Define Your Priorities

For many parents, it is their ideology that drives them to consider homeschooling. If there is a particular set of ideas and values that you would like to impart to your child that they may not receive in another setting, then this is the first thing you have to do. Not only will it help you ultimately make a decision but it can also help shape the way you approach homeschooling if you go down that route.

Know Who You Are

In the same vein as above, it helps for parents and guardians to figure out who they are and what their approach to homeschool is. There are a lot of stereotypes out there, but ultimately you are your own person and your approach to homeschooling will be entirely your own. Knowing what your goals are and what your approach will be can help you make a decision, however, it will have a huge impact on how you go about educating your children as well.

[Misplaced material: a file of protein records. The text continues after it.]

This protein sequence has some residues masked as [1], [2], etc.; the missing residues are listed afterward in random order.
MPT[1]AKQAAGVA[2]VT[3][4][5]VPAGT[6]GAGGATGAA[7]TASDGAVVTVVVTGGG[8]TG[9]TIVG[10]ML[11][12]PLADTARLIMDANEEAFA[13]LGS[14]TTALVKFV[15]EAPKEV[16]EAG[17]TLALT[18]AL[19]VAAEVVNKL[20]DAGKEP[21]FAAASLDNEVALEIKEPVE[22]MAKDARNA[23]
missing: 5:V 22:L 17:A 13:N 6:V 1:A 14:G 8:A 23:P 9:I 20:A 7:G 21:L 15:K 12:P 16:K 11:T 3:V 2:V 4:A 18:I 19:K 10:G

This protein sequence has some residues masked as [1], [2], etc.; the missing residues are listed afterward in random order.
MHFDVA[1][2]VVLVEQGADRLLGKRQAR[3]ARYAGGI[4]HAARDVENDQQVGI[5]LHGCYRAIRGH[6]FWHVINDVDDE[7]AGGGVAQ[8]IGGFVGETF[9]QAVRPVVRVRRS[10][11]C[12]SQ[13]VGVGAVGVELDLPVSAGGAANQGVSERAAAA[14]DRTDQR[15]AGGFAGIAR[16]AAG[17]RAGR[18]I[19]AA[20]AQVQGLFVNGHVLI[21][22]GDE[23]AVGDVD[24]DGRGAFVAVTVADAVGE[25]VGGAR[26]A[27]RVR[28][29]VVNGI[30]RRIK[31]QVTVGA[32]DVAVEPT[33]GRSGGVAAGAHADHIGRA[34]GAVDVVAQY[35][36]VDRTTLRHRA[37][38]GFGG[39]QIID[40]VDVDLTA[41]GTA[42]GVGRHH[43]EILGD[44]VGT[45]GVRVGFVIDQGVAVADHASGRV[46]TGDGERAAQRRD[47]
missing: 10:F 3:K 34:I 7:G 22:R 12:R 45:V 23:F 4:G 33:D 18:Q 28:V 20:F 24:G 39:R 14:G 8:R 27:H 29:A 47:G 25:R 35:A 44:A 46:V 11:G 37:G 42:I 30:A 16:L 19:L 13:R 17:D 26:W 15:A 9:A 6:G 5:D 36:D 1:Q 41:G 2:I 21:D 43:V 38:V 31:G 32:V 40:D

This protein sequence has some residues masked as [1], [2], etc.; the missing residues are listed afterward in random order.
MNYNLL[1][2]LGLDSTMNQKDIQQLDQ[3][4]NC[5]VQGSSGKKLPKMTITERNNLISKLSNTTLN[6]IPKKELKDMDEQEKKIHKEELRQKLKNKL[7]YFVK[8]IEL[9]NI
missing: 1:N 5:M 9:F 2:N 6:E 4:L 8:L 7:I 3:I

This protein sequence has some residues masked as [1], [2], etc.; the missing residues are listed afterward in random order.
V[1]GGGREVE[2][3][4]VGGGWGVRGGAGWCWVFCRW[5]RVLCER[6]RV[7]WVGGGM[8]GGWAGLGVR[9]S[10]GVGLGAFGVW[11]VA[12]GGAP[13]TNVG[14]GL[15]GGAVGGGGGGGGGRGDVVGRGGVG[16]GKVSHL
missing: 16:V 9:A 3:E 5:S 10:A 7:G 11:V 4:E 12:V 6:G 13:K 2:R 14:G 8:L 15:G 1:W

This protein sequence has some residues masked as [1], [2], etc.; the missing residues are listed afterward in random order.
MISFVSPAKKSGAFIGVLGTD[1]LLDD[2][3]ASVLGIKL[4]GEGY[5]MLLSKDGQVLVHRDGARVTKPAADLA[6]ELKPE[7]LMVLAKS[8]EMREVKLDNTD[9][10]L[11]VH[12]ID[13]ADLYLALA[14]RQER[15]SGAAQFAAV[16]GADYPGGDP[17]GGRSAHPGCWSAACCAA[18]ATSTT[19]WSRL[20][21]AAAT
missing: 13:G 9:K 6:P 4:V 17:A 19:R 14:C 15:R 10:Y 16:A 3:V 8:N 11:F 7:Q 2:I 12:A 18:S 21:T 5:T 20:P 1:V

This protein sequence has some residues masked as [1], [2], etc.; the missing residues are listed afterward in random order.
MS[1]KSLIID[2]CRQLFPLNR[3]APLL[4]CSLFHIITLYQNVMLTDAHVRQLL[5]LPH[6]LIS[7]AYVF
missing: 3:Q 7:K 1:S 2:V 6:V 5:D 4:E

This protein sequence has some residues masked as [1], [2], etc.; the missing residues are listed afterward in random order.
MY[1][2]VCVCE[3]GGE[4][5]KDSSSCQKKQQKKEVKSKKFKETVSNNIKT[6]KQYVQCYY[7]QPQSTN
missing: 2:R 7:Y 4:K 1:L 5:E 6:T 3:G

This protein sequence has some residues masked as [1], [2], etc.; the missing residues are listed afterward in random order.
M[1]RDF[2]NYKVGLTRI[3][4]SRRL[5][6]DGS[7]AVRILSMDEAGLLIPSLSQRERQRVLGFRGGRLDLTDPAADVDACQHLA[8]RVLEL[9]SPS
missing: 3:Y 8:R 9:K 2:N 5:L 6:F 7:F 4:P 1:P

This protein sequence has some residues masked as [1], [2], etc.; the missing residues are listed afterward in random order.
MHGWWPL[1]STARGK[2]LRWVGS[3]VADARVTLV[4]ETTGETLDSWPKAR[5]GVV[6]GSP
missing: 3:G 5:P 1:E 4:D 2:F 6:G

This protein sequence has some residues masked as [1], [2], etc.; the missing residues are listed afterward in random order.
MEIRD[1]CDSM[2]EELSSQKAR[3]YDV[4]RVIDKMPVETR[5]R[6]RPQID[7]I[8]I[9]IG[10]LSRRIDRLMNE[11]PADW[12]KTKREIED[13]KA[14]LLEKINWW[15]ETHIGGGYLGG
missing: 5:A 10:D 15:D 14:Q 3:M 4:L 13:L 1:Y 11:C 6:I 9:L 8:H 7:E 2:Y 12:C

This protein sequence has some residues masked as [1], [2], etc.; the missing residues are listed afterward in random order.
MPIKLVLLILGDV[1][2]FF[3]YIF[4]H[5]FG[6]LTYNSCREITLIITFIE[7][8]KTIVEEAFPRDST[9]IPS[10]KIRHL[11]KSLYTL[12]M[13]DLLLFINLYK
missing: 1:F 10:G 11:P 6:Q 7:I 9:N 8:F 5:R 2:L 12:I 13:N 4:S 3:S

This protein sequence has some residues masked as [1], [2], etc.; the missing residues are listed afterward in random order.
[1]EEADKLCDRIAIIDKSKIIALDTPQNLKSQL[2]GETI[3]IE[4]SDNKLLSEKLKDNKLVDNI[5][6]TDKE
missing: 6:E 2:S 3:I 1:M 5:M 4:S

Get Acquainted with Curriculum

Even though you will have more control over what your child learns and how they go about doing so, learning more about curriculum styles and requirements can provide you with guidelines when it comes time to creating your own curriculum for your child. Give yourself some homework and read up on the educational philosophies of homeschooling. Certain ideas and approaches may jump out at you and resonate with your thoughts on homeschooling and why you want to consider it in the first place.

Define Your Time